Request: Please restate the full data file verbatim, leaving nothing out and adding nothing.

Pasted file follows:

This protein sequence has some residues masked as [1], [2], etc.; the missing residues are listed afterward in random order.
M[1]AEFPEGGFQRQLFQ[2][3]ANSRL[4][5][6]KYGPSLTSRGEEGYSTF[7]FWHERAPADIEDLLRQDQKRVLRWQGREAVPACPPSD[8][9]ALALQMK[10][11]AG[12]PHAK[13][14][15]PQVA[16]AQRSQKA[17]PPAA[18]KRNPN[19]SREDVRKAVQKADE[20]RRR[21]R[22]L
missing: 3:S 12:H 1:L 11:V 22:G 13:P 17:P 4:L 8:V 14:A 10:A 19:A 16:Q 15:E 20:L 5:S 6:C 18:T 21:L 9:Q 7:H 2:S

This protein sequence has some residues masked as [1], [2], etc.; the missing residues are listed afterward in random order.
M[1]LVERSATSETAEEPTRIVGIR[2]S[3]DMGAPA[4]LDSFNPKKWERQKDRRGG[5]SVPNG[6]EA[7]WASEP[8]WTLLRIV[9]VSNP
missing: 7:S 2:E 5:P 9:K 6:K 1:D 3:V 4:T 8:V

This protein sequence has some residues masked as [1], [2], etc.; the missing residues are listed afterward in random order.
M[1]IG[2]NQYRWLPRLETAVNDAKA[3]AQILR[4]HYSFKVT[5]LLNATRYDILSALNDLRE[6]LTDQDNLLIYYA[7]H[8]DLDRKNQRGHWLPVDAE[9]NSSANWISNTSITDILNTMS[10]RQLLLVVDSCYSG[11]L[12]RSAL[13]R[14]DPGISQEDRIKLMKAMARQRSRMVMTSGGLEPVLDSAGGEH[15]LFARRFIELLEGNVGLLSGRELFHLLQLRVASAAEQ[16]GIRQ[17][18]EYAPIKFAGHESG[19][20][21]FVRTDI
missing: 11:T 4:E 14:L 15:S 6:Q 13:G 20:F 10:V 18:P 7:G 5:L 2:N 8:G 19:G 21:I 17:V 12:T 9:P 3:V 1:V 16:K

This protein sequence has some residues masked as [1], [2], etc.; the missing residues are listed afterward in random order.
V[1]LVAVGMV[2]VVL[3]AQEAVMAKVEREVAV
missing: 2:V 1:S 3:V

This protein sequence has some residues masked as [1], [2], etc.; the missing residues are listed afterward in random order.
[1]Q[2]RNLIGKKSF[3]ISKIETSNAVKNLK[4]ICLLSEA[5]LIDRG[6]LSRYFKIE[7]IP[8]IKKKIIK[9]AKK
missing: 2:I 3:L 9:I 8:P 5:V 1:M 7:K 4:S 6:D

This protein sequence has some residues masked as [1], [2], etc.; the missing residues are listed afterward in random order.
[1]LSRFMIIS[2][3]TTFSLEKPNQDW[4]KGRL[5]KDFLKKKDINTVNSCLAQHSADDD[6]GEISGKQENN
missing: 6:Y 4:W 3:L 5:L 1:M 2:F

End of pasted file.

This protein sequence has some residues masked as [1], [2], etc.; the missing residues are listed afterward in random order.
M[1]AEFPEGGFQRQLFQ[2][3]ANSRL[4][5][6]KYGPSLTSRGEEGYSTF[7]FWHERAPADIEDLLRQDQKRVLRWQGREAVPACPPSD[8][9]ALALQMK[10][11]AG[12]PHAK[13][14][15]PQVA[16]AQRSQKA[17]PPAA[18]KRNPN[19]SREDVRKAVQKADE[20]RRR[21]R[22]L
missing: 3:S 12:H 1:L 11:V 22:G 13:P 17:P 4:L 8:V 14:A 10:A 19:A 16:Q 15:E 20:L 5:S 6:C 18:T 21:L 9:Q 7:H 2:S

This protein sequence has some residues masked as [1], [2], etc.; the missing residues are listed afterward in random order.
M[1]LVERSATSETAEEPTRIVGIR[2]S[3]DMGAPA[4]LDSFNPKKWERQKDRRGG[5]SVPNG[6]EA[7]WASEP[8]WTLLRIV[9]VSNP
missing: 7:S 2:E 5:P 9:K 6:K 1:D 3:V 4:T 8:V

This protein sequence has some residues masked as [1], [2], etc.; the missing residues are listed afterward in random order.
M[1]IG[2]NQYRWLPRLETAVNDAKA[3]AQILR[4]HYSFKVT[5]LLNATRYDILSALNDLRE[6]LTDQDNLLIYYA[7]H[8]DLDRKNQRGHWLPVDAE[9]NSSANWISNTSITDILNTMS[10]RQLLLVVDSCYSG[11]L[12]RSAL[13]R[14]DPGISQEDRIKLMKAMARQRSRMVMTSGGLEPVLDSAGGEH[15]LFARRFIELLEGNVGLLSGRELFHLLQLRVASAAEQ[16]GIRQ[17][18]EYAPIKFAGHESG[19][20][21]FVRTDI
missing: 11:T 4:E 14:L 15:S 6:Q 13:G 20:F 10:V 18:P 7:G 5:L 2:N 8:G 19:G 21:I 17:V 12:T 9:P 3:V 1:V 16:K

This protein sequence has some residues masked as [1], [2], etc.; the missing residues are listed afterward in random order.
V[1]LVAVGMV[2]VVL[3]AQEAVMAKVEREVAV
missing: 2:V 1:S 3:V

This protein sequence has some residues masked as [1], [2], etc.; the missing residues are listed afterward in random order.
[1]Q[2]RNLIGKKSF[3]ISKIETSNAVKNLK[4]ICLLSEA[5]LIDRG[6]LSRYFKIE[7]IP[8]IKKKIIK[9]AKK
missing: 2:I 3:L 9:I 8:P 5:V 1:M 7:K 4:S 6:D

This protein sequence has some residues masked as [1], [2], etc.; the missing residues are listed afterward in random order.
[1]LSRFMIIS[2][3]TTFSLEKPNQDW[4]KGRL[5]KDFLKKKDINTVNSCLAQHSADDD[6]GEISGKQENN
missing: 6:Y 4:W 3:L 5:L 1:M 2:F